It has no blue sky except around the sun at sunset. Also there is very little variation in colour in the landscape. It's mainly dull grayish browns, with no blue and none of the bright glints catching the sunlight we have on Earth.
I think that any Mars colonists would have a tendency towards depression just because of the rather gloomy sky and dull coloured landscape.
Elon Musk has been promoting it strongly. Stephen Hawking has also said this is an important reason to go multiplanetary. In this account of an interview with Elon Musk, the author Ross Anderson presents it as: We could swing into the path of a rogue planet, one of the billions that roam our galaxy darkly, like cosmic wrecking balls.
Planet Earth could be edging up to the end of an unusually fortunate run. So let's supply them. Calculation indented, and coloured dark red, to make it easy to skip: Our sun has approximately 4. Neptune's semi major axis is 4.
That makes it about one chance in 2. There may be twice as many rogue planets as starsso that means one chance in 1. Neutron stars are even more unlikely. So we don't need to worry about any of these on the thousands of years timescale. The chances is less than one in a billion in the next thousand years that another star gets as close as Neptune.
Gamma ray bursts are possible also, but would not make humans extinct, even if very close.
Our atmosphere completely shields us from gamma rays, which is why gamma ray telescopes have to be flown in space.In written language, a logogram or logograph is a written character that represents a word or phrase.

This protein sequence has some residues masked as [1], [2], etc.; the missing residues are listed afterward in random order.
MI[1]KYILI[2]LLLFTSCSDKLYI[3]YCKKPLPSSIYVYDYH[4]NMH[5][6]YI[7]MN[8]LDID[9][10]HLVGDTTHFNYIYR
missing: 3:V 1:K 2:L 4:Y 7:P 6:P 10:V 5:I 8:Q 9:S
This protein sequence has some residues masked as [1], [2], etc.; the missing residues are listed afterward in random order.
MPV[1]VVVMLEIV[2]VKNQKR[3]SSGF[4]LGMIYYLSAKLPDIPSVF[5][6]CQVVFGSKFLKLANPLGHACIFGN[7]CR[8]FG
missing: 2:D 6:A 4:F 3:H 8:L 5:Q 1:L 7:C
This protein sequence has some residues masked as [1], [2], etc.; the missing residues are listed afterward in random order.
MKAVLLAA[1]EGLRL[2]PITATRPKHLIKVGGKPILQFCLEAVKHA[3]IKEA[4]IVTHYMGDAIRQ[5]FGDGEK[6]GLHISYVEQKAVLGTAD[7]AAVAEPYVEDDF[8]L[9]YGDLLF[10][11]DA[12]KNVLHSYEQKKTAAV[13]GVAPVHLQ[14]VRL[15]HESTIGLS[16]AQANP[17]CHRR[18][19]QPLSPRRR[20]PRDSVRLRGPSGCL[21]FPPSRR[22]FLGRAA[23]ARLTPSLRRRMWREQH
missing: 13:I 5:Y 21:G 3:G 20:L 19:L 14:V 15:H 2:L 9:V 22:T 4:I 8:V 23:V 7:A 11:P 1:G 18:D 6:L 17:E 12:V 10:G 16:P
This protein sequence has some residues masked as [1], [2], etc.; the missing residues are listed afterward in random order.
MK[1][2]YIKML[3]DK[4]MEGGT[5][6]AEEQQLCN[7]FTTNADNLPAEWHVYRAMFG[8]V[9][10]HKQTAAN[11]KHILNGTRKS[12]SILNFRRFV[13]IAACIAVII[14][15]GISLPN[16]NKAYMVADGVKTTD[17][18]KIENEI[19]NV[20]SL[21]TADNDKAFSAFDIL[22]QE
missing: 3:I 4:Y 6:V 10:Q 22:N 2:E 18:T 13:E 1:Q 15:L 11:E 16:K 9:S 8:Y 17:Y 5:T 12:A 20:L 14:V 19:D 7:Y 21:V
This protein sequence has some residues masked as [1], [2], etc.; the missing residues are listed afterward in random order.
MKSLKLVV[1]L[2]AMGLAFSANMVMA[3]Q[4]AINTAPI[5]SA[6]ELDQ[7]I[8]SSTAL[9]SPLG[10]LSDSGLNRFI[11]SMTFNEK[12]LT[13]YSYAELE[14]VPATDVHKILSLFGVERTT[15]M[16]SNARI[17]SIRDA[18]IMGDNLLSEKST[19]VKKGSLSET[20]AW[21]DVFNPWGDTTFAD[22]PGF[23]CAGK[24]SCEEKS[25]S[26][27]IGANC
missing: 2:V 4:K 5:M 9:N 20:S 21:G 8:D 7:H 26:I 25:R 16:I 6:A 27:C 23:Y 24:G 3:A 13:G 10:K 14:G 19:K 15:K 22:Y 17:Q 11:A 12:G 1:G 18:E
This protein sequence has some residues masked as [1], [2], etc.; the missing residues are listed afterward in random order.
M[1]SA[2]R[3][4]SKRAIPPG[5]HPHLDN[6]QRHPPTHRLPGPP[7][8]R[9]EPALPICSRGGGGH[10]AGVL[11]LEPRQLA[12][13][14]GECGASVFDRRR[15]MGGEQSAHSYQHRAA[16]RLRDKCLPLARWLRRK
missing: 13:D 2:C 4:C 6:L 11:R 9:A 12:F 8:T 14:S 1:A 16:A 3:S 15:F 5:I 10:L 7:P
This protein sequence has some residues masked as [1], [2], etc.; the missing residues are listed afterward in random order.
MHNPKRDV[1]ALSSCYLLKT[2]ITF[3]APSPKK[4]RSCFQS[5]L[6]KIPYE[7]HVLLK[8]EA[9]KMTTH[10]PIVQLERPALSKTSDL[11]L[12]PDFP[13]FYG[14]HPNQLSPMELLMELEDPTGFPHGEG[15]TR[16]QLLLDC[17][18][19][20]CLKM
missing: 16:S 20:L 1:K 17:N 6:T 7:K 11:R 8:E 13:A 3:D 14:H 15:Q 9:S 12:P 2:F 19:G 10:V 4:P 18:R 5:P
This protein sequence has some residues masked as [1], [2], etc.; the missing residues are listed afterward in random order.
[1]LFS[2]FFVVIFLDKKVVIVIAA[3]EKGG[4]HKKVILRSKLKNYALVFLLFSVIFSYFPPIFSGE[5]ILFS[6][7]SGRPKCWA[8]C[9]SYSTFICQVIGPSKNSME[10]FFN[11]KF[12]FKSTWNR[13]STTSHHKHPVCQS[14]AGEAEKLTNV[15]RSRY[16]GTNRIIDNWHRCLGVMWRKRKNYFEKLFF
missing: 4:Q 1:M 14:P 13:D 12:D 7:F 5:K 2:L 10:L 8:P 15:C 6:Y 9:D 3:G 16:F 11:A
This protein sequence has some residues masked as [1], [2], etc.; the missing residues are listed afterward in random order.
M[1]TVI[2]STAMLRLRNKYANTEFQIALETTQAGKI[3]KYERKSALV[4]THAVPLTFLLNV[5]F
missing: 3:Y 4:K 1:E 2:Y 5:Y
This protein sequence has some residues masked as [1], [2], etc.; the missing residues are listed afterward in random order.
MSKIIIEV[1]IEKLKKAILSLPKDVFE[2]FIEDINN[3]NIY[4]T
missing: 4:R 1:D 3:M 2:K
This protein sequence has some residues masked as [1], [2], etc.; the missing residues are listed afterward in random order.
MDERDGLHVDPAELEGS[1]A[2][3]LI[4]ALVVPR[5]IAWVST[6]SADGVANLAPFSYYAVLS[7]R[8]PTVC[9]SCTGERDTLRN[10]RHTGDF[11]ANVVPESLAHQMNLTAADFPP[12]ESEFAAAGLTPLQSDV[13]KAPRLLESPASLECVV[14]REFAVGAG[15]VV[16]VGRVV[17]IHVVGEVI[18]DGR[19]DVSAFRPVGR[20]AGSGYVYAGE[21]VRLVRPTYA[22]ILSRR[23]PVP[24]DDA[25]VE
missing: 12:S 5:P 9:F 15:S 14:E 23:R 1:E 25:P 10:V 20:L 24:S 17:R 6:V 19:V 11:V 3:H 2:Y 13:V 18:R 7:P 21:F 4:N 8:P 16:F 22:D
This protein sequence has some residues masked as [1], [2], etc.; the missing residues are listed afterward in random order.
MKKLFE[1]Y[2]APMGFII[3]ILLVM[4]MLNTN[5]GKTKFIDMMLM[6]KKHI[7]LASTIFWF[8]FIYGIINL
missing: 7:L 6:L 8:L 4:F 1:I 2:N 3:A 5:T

Chinese characters (including Japanese kanji) are logograms; some Egyptian hieroglyphs and some graphemes in cuneiform script are also logograms. The use of logograms in writing is called logography.A writing system that is based on logograms is called a logographic system.
Perhaps lunar miners could use something analogous to Bruce Damer's idea for asteroids of using CO in an enclosure warmed by the sunlight and iron and nickel extracted in attached 3D printer - . 🔥Citing and more! Add citations directly into your paper, Check for unintentional plagiarism and check for writing mistakes.
The Mexican education system Pre-school (which is optional and privately-funded) is available for children starting at age three. Primary school is mandatory from ages six to twelve, after which middle school (also mandatory) is for children aged twelve to fifteen.
Interesting examples are the South African and Papuan colourful (but messy) education, Dutch sex education, American carefree schools, and our own vernacular primary schools.
And of course, the much admired Japanese education system. To be fair, I would like to share with you both the advantages & disadvantages of Japanese education . The Japanese educational system was reformed after World War II. The old system was changed to a system (6 years of elementary school, 3 years of junior high school, 3 years of senior high school and 4 years of University) with reference to the American system.